Warning after two people suffer serious injuries in boat propeller incidents
PUBLISHED: 06:30 21 August 2020 | UPDATED: 16:58 21 August 2020
Life-changing injuries sustained in two incidents involving boat propellers have sparked a plea for people to stay safe while around water.
People have been urged to take extra caution around boat propellers following the incidents this summer, in which people were seriously hurt.
PC Paul Bassham, of Norfolk police’s Broads Beat team, which covers more than 100 miles of waterways, warned that people often forget or are not aware of their location at the back of the vessel.
He said he had dealt with two recent incidents involving propellers which resulted in people losing limbs, including a young man who needed to have a leg amputated after climbing back into a boat following a swim.
“Accidents can happen so it is really important to be conscious of boat propellers,” he said.
The Broads Authority advises people not to reverse motor boats towards others and not to swim at the back of them.
Its chief executive John Packman says, with the coastguard and emergency services, it has “robust safety systems” in place, making sure the thousands of visitors to the area have a safe experience.
Mr Bassham’s warning comes amid a rise in staycations around Norfolk, which has seen the county’s Broads, beaches and parks become even busier than usual.
Earlier this month, Kristers Bednarskis died at Bawsey Country Park, near King’s Lynn, after getting into difficulty in water, while mother-of-two Danielle Chilvers, from Swaffham, died in the sea off Waxham a day later.
Robin Spruce, who was described as a strong swimmer by loved ones, also died on Saturday, five days after being rescued from the water at Overstrand. And on Wednesday, a woman from London died after becoming trapped under a boat in Great Yarmouth.
It has prompted emergency services to urge people to be careful around water.
Greg Preston, head of protection and prevention at Norfolk Fire and Rescue Service, said people were sometimes lulled into a false sense of security when they have loved ones watching over them from the shore.
“You are more likely to be putting them in harm’s way as well if you come into difficulty,” he said. “Often it is the rescuers who become the victims.”
This month marks five years since teenagers Stella Kambi and Bonheur Munsungay drowned at Thorpe Marshes near Norwich.
According to the National Water Safety Forum, 400 people a year die from accidental drowning in the UK.
One of the main hazards of open water is cold water shock, which can happen in scorching temperatures and in shallow waters.
Anything below 15C is defined as cold water and can seriously affect breathing and movement. The average UK sea temperatures are just 12C.
Cold water shock can cause heart attacks, even in the relatively young and healthy.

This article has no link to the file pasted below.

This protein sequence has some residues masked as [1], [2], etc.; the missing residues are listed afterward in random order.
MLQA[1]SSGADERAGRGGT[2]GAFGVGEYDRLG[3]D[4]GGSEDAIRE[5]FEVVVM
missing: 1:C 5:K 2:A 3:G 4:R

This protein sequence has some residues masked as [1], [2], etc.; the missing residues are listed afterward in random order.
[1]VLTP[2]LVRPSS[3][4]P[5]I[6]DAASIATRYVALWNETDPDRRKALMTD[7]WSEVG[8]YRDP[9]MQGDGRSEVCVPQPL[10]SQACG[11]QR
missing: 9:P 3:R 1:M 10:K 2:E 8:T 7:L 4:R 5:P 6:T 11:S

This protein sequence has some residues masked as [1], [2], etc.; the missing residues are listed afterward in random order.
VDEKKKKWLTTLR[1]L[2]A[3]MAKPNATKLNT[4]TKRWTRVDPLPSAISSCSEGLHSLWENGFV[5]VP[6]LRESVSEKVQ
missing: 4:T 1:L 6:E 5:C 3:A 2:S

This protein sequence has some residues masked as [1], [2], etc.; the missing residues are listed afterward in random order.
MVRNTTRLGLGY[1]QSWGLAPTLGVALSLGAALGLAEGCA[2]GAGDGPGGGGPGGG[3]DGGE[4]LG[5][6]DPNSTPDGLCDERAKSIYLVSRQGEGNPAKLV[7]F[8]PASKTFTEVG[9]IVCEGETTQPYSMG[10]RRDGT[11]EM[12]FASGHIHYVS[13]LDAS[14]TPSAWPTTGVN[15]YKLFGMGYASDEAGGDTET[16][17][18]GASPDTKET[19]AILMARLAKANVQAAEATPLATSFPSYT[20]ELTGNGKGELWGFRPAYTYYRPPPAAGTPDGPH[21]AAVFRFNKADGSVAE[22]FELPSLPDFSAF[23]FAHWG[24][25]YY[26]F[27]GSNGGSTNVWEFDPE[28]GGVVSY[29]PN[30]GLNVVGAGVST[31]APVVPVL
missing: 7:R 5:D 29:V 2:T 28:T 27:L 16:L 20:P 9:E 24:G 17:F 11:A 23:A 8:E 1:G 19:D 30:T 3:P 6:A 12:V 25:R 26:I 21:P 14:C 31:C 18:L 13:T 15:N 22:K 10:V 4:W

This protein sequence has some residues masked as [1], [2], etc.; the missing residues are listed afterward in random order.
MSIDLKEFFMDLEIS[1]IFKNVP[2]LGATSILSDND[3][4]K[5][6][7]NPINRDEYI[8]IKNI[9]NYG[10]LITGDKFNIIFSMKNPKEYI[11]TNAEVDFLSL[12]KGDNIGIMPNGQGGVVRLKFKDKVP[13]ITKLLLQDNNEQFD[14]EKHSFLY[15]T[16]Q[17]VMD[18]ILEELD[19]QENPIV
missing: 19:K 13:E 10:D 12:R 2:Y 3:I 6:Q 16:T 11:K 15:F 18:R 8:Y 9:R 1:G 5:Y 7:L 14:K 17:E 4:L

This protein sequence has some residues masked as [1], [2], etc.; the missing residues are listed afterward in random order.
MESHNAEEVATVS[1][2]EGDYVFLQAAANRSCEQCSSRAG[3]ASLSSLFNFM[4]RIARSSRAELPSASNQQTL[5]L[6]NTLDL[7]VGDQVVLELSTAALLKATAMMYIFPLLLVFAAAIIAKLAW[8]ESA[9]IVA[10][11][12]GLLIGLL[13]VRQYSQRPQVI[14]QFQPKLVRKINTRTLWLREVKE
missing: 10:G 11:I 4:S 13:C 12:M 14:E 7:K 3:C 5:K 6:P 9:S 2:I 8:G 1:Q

“It is incredibly difficult to survive cold water shock,” Mr Preston said, “and while the surface temperature may be warm in hot weather, water underneath can be extremely cold. It is a complete misconception that all water is warm.
“Sadly, every year emergency services predict water related deaths, which are preventable, in the summer months despite repeated warnings.”
Other dangers in open water include inflatables and unexpected tides and currents.
Mr Preston said: “Dinghies and inflatables can go out to sea very quickly. They should only be used in swimming pools for that reason.
“People should also only swim when there are lifeguards present and safety equipment and, otherwise, avoid going in.
“Time and time again people ignore ‘no swimming’ signs. The signage is there for a reason. It saves lives.”
Rubbish, such as shopping trolleys and bicycles, are often thrown into water and can also become a serious hazard.
“People throw all sorts in water,” Mr Bassham said, “and people can get snagged on things and then panic. There are also all sorts of reeds and weeds which can wrap around your legs. You just cannot know what exactly lurks beneath the water.
“It is vital to always wear life jackets at every occasion and to not go out of your depth and stay near safety ladders.
“Really, we don’t advise people to go into the rivers at all but we can see the appeal. But please don’t end up becoming another victim.”
Mr Preston said his biggest message was for parents and carers to teach children about the dangers of water.
Last year, the Aweigh app, which is free to download, was launched to keep people safe on the Broads.
It includes the what3words app which emergency services have recently rolled out to help them find the exact location of incidents in remote areas.
For more information visit aweigh.co.uk
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